Overall, if you enjoyed the Shadow Saga up to now, you should enjoy King of Hell (The Shadow Saga).

book review: S

First book of the new year, and was it long to read. S., by J. J. Abrams and Doug Dorst is not a book you want to read when commuting. There is quite a bit going on with this book. From the novel, to the novel in the margins, to all the inserts, to all of the names of different characters (most of them are just referenced through the novel in the margins), this is a book that takes time. And effort.

Long story short, there is a novel called The Ship of Thesus, whose author is sort of unknown. You see, no one has actually seen the author, except for a select few of his contemporaries. Though one or more of these may actually be the author. The second novel, the one in the margins, is correspondence between two people, an expunged grad student, and an undergrad who finds the grad student’s copy of The Ship of Thesus in the university library. They start talking back and forth writing in the margins, and as they get to know one another, they also try to solve the mystery of the who the author really was.

See, and that’s the short version.

There’s a lot more to it than this but I don’t want to give anything away. With all of the characters named in the book, the reader might want to take notes on who is who, exactly. And there several layers of margin correspondence going on. On any page they could be discussing when and where they are going to meet for the first time, what happened after the grad student met with one of editor of the novel, and what happens when the undergrad graduates. Fortunately, Abrams and Dorst have two different handwriting styles (script and print) and different colored inks (for the most part) so it’s easy to distinguish who is talking, and at what point in the relationship they are in.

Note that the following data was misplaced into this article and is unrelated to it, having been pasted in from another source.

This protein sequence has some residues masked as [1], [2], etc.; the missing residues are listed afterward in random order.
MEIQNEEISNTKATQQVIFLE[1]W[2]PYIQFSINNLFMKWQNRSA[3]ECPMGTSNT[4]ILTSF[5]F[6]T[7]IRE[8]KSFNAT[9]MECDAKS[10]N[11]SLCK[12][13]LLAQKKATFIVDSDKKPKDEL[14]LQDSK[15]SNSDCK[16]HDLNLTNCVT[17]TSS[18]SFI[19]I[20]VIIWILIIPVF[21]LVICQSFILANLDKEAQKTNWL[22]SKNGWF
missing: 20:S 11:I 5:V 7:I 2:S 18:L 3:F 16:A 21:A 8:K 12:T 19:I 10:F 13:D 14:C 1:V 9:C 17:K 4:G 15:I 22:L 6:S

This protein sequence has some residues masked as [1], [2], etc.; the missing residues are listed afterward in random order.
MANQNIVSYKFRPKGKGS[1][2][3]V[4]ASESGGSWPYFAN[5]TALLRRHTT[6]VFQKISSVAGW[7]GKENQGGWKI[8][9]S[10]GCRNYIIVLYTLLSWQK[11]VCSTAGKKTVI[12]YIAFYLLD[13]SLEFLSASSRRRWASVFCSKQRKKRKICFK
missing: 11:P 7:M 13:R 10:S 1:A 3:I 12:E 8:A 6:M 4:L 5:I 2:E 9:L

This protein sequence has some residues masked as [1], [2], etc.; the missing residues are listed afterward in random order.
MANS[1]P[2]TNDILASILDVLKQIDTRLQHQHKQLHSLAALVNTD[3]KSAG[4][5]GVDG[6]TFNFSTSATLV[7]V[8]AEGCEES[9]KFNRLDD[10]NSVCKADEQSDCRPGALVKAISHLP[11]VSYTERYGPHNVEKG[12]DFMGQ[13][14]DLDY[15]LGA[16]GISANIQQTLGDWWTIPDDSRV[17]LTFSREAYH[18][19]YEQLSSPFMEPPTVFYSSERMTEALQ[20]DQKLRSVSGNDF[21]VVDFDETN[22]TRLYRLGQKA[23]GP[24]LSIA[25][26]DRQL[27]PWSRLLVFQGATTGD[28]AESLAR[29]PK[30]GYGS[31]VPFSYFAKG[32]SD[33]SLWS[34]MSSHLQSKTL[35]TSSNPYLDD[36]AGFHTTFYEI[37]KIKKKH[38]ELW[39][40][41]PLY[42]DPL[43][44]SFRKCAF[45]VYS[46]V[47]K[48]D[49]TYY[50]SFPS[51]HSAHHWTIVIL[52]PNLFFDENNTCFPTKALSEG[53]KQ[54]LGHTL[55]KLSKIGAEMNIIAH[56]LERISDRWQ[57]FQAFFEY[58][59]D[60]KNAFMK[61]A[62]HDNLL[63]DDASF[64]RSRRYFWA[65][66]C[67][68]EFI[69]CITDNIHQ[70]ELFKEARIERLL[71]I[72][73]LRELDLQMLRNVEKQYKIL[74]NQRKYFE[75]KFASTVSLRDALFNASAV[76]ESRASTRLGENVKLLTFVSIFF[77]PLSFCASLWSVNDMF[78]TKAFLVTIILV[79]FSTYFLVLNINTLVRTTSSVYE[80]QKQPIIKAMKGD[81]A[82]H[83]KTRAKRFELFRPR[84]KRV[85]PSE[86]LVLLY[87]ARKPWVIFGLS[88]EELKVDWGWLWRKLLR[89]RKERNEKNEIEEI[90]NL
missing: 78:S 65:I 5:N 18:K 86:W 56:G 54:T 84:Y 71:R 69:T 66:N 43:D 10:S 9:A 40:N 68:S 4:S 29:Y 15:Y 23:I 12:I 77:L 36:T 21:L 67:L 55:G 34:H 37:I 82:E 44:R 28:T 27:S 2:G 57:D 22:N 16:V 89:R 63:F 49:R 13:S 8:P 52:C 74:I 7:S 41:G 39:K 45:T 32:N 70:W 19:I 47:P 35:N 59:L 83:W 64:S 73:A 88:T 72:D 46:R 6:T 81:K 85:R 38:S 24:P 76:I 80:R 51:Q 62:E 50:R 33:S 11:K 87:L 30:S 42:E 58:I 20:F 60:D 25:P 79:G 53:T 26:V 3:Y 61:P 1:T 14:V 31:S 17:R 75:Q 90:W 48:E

I enjoyed the book, overall. There is a lot of thought put into it. Abrams and Dorst must have laid everything out with some weird frigging flowchart or something because this is some wild stuff. There are coded messages, and test from the novel that are underlined and used as part to reference events in the students’ lives. This is one well-thought out book. And there are inserts throughout the book like postcards, notes on school letterhead, napkins, pictures, that add to the dialog between the two students and helps with moving the story along.

That said, I did find myself annoyed with the story with the two students at times. A lot of it seemed redundant without any closing to it. I mean, you find out what happens to them, but some of the incidents that occur are never answered. Whether that is good or not, depends I guess. I don’t need to have everything resolved, but some answers would have been good.

I think I was more interested in the “main” novel, though even this was far from being perfect. Some of it felt forced in a way to push the other story along. The ideas were there, and if this were a stand alone novel, I’m sure it would have been better and I would have enjoyed it.

Overall, I liked it more than I didn’t. I would suggest reading it if you have the time and don’t mind putting in some effort. Just don’t expect everything to be nicely wrapped up.

end of year 2013

i should probably post something about the year ending and new one beginning but that’s not me. i don’t do reflection.

or looking forward. which i guess is speculation. not big on either of those.

sorry, nose itch.

as i was saying, i don’t do reflection or speculation. i should, might do me some good. then again, might make me feel worse.


trying this again

once again i am going to try to keep a blog. why? damned if i know. but i’ll try again.